Our cold antipasti course was served as we were about 3/4 of the way finished with the bread. Our three selections (parmgiano-reggiano, sopressata, and eggplant capponata) were served on three separate, triangular dishes, all atop one single plate. The eggplant and cheese were diced; they were small enough to eat without cutting, but big enough where it was not difficult to pick them up. The cheese was aged well and served at room temperature- the taste was quite strong and sharp, but sophisticated. It is what one would expect from cheese at a upscale restaurant that is used as a dish, rather than an ingredient. The eggplant caponata was served cold with a nice, very slightly acidic sauce. The eggplant was cooked soft, and contrasted against the hard texture of the cheese well. I did have a slight issue with the sopressata, however. It was notably sliced, but not cut into smaller pieces. It was the one item in the antipasti that called for the use of a knife in order to eat. Although not something to make a fuss over, it is definitely something that breaks the continuity that the two other items have built. The sopressata was simply dry salami. There was nothing special about this particular portion of the dish, but nothing wrong about it either.

The staff was prompt in clearing our table as we finished the dishes. Like most upscale restaurants, the waiter even clears the table of crumbs to set things up for the primary course, or in this case, the primo. The dishes came out simultaneously, and I noted that the staff knew where each dish was to go. They did not need to ask. Definitely a bonus when it comes to structure and knowledge of the overall staff. The shrimp scampi over basil fettuccine was plated as expected. The shrimp were spread evenly  over the basil fettuccine, which was spread out nicely across the plate. One thing I would have expected was the so-called “spiral” that many upscale restaurants execute when plating their fettuccine/linguine dishes. The tortelloni totaled six, and were placed in a circular formation, with the marinara sauce in the middle, and the white sauce on the entire bottom of the plate. At the arrival of our dishes, we were offered fresh grated cheese, which we both graciously accepted. Their grating of the cheese over your food is done at the table. Don’t worry, it’s sanitary. The shrimp scampi over basil fettuccine is what I had expected, and what you would expect from most dishes that have “shrimp scampi” in the name. I do, however, would like to compliment the restaurant on the use of basil fettuccine. Although this would have otherwise been a very basic dish, the use of basil fettuccine adds a certain color and flavor that is not achievable using regular noodles. The addition of the fresh grated cheese was also critical in making the taste go from average to delicious. Highly recommended that you take them up on the offer. Do not be afraid to ask them what wine they would recommend for your meal; they are knowledgeable on their entire menu, and will be able to suggest you a wine in your price range to compliment your order. As far as the tortelloni goes, they had me at the plating. Plated well, with convenience in accessing the marinara while sitting in the bolognese sauce, the tortelloni had a soft yet thick shell, with a very creamy filling. I would recommend the tortelloni over the shrimp scampi dish.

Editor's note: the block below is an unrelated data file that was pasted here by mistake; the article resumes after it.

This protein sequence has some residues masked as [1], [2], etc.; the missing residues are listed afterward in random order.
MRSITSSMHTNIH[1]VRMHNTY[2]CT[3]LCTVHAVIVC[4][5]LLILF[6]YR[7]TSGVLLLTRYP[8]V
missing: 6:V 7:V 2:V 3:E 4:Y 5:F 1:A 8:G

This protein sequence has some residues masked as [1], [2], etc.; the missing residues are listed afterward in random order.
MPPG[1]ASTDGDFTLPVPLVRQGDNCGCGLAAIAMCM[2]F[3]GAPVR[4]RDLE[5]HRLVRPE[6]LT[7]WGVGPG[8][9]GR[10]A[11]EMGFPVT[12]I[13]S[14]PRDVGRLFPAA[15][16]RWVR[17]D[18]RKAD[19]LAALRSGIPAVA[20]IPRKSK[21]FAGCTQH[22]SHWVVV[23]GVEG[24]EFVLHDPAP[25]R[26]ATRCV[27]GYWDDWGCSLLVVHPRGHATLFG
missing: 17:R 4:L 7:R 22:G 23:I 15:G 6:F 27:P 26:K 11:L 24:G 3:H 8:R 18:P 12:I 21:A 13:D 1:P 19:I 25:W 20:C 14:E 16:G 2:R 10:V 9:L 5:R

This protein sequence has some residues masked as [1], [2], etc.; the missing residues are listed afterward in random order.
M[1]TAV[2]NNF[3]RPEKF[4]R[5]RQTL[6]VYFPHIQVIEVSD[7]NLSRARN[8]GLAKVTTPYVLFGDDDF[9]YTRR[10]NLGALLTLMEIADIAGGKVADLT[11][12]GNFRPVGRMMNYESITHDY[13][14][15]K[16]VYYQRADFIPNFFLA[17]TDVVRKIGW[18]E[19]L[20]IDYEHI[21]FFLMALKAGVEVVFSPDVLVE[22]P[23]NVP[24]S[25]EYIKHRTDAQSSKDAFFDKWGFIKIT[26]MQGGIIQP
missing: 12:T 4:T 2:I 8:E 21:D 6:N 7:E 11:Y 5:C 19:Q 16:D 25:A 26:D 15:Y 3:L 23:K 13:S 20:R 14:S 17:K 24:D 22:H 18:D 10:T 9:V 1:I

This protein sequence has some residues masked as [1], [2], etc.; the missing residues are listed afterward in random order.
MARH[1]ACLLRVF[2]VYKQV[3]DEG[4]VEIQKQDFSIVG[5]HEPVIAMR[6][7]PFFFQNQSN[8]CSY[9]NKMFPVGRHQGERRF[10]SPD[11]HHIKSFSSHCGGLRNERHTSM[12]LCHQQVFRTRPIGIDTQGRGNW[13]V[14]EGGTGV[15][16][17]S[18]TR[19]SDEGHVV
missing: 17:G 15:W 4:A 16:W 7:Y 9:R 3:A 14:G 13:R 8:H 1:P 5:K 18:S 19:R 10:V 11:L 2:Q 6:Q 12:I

Tortelloni (Julienne Cham)

(Julienne Cham)

Dessert was zabaglione, a custard-based Italian dish. As suggested by the custard ingredient, it is very creamy, like many other Italian deserts. The dessert was served with blackberries, raspberries, and strawberries. AS my company for the night was allergic to tree fruit (apples, pears, etc.), there were some fruit missing. The fruit is mixed in with the zabaglione, so it can be eaten as presented. The custard had a very slight hint of citrus, which leads me to believe the custard was orange based. If you like traditional creamy desserts, this is the way to go.

(I apologize for the goofy picture)

(I apologize for the
goofy picture)

All in all, I would recommend Catherine Lombardi. The restaurant has nice decor that balances dim lighting with atmosphere really well (some upscale restaurants seem to overdo the dimming of lights). From my dining experience, their food is delicious, and their service is definitely top notch. The friendlier you are to the staff, the more attentive they will be to you (this is a golden rule to eating outside, ladies and gents). Make this place one of your destinations should you be around the New Brunswick area!

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Hello everyone, and welcome to Fine Foods of the Tri-State. As a self-proclaimed “foodie,” I have always found joy in food. One of the things I love the most about food is not only the taste, but also the experience. I find that food is also an art, although an obscure one. A dining experience can be something memorable, made better by the quality of food, service, and company. Here I will relate the my food outings to various fine restaurants across the Tri-State. So here it is, my experience at Catherine Lombardi. This post will be the first of many!